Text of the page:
Thursday, September 24, 2015

Interview: Ramin Bahrani















Ramin Bahrani's films marry a strong social consciousness with a sensitive outsider's empathy for people and cultures, especially those that have been marginalized. A fan of the neorealist tradition, the first-generation Iranian-American cast his first three features almost entirely with non-professional actors, often basing the characters largely on the people who played them, but his last two star well-known professional actors in the main roles. His latest, 99 Homes, is an intense American horror story. Like the rest, it's a fictional story with its roots deep in the truth of Bahrani’s extensive research—in this case, on the foreclosure epidemic that's ravaged the U.S. in recent years. The main characters are Rick Carver (Michael Shannon), a stony, semi-legit real estate investor who's making a killing in foreclosures in Orlando, and Dennis Nash (Andrew Garfield), a single father who goes to work for Rick after his contracting work dries up and he's evicted from his own home. I spoke to Bahrani about gun-toting real estate agents, the importance of not blaming his characters for the moral dilemmas they find themselves in, and what he learned from Ernst Lubitsch about how to upend an audience's expectations.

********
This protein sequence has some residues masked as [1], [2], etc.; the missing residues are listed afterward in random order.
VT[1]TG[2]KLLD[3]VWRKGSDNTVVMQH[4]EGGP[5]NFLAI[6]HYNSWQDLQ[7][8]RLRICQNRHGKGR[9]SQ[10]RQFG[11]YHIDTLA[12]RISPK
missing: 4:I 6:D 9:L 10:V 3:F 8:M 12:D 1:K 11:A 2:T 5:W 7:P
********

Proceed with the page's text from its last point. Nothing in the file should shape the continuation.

What's it like to work with professionals versus non-professionals in the starring roles? And are any of the supporting players in the film non-professional actors who came from the world of evictions, either because they were kicked out of their homes or because they were helping to evict others?

There's a lot of non-professional actors in 99 Homes—a lot of real people. When Dennis is doing the evictions, every person on whose door he knocks was a real person—and that's really their home. I found them during the location-scouting process and got to know them and conceived [their characters] based on who they were. It's the same process as in my previous work. I wouldn't tell Andrew who was an actor and who wasn't one. He had no idea what was going to happen when he knocked on the door. He just knew what he should say. Read the rest in Slant Magazine

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